Drought, wildfires, and floods collapse entire ecosystems as two billion people struggle for potable water. Mega-cities such as Mumbai, Hong Kong, Lagos, and Manila are largely abandoned because of massive floods.

“This scenario provides a glimpse into a world of ‘outright chaos’ on a path to the end of human civilisation and modern society as we have known it,” said the paper, co-authored by Ian Dunlop, a former chair of the Australian Coal Association, and David Spratt, a long-time climate researcher.

‘The end game’

Spratt told Al Jazeera the eye-catching headlines were “somewhat over the top”, but he maintained the dire warnings were legitimate.

“We are reaching the end game, there are not a lot of pieces left on the chess board. We have to take action really fast,” said Spratt.

He challenged climate scientists, including those from the leading Intergovernmental Panel on Climate Change (IPCC), to be more forthright with the global public about the calamity awaiting humanity if nothing is immediately done to halt the pumping of carbon dioxide (CO2) into the Earth’s atmosphere.

The planet is currently on track for a 4.5 degree Celsius increase in global temperature as CO2 emissions continue to rise each year.

Dunlop noted the IPCC set a target of staying below a 1.5C increase in the coming decades. “This IPCC analysis assumes only a 50-66 percent chance of meeting the targets. Not good odds for the future of humanity,” he wrote this week.

Asked about the criticism, IPCC’s Nina Peeva responded: “We can’t comment on individual papers on climate science. Our job is to inform policymakers about the current state of knowledge on climate change… If this paper was published in a peer-reviewed journal, it will probably be considered in the next assessment appearing in 2021.”

US intelligence warnings

Congressional testimony from two US government intelligence analysts on Wednesday seemed to corroborate Breakthrough’s grim climate change analysis.

Peter Kiemel, from the Office of the Director of National Intelligence, told a House committee investigating the global effects of climate change on national security that it played a role in the bloody civil wars in Syria and Libya, and will do the same in the future.

Just prior to the outbreak of Syria’s devastating war in 2011, the region suffered one of the most severe droughts in its history, quadrupling rural-to-urban migration and causing food riots.

Climate change impacts on food and water systems were also “catalysts for social breakdown and conflict” in the Maghreb and the Sahel, contributing to the European migration crisis, Breakthrough’s paper said.

“We already have seen water crises exacerbate social unrest in and emigration from fragile states in the Middle East and North Africa,” said Kiemel.

“As the climate changes, disputes over water and access to arable land are likely to grow, prompting more such local conflicts.”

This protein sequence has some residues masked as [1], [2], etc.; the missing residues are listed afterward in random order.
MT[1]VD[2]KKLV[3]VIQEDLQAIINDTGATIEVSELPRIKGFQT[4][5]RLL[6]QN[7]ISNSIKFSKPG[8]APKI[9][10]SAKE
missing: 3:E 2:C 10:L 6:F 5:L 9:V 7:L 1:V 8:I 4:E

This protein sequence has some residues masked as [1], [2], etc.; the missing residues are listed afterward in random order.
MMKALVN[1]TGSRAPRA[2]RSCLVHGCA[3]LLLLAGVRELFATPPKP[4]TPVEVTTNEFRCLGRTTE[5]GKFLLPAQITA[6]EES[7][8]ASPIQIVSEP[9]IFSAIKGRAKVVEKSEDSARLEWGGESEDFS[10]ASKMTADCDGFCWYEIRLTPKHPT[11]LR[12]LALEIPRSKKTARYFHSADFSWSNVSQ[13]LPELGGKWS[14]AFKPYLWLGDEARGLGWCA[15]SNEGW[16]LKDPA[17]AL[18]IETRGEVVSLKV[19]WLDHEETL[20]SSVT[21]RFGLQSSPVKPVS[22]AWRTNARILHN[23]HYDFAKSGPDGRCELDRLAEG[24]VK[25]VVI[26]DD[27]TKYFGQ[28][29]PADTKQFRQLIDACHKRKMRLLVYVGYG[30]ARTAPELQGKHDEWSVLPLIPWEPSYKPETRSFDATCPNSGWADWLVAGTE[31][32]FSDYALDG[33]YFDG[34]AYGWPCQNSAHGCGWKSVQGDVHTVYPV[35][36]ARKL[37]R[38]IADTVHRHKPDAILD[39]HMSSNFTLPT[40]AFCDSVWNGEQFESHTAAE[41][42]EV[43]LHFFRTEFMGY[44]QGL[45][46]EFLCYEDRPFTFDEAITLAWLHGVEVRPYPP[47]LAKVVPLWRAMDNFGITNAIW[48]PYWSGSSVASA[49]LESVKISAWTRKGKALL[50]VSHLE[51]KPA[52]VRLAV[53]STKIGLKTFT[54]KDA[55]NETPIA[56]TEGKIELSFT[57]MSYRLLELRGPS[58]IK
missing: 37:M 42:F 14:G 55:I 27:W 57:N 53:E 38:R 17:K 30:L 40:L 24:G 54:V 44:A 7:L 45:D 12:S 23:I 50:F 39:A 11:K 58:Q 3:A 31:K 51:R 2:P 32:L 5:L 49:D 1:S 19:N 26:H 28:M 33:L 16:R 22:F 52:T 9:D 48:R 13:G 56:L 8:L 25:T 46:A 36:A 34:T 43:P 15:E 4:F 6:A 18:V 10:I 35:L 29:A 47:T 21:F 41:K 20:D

Rod Schoonover, a senior State Department analyst, told members of the House Intelligence Committee no nation would be immune from the ravages of climate change.

“Most countries, if not all, are already unable to fully respond to the risks posed by climate-linked hazards under the present conditions,” said Schoonover.

“Absent extensive mitigating factors or events, we see few plausible future scenarios where significant harm does not arise from the compounded effects of climate change.”

The Washington Post reported on Friday that Trump administration officials ordered the words “possibly catastrophic” erased from Schoonover’s written statement.

What can’t be deleted is a 2007 climate change security report titled The Age of Consequences, co-authored by former CIA director James Woolsey. Its wording leaves no doubt about the threat to the human species.

“Armed conflict between nations over resources, such as the Nile and its tributaries, is likely and nuclear war is possible. The social consequences range from increased religious fervour to outright chaos,” the study warned.

Race against time

While the immense challenge of abruptly ending fossil fuel use seems extremely daunting, there are reasons for hope.

Spratt and others noted the technology to shift away from fossil fuels to clean energy is already in place, and more could be done if government budgets were allocated towards decarbonisation.

“We have the technological and economic capacity. If we would have made the shift in 2009, we would be all right today,” said Spratt.

Climate watchers say what is desperately needed is political leadership worldwide to rein in C02-burning corporations and shift the global economic system to green technology.

Jonathan Patz, director of the Global Health Institute at the University of Wisconsin-Madison, told USA Today the technology for a carbon-free economic system is already in place.

“We’re not waiting for solutions. We’re simply waiting for political will to understand that the solutions are here. Clean energy is not a matter of waiting, it’s a matter of implementing,” said Patz.

But with US President Donald Trump, who denies human-induced climate change and oversees the world’s largest economy, there is ample reason for serious concern.

The winds of change are blowing, however, as climate change protest movements sprout up worldwide.

In the US, the world’s second largest CO2 emitter after China, presidential candidate Joe Biden announced a $5 trillion climate proposal on Tuesday as part of his campaign for 2020. The same day, Hollywood actor Robert Downey Jr said he would launch a new hi-tech venture called the Footprint Coalition to combat climate change.

On Thursday, US billionaire and former New York City mayor Michael Bloomberg said he would spend $500m in the “fight of our time” to move the US away from carbon energy.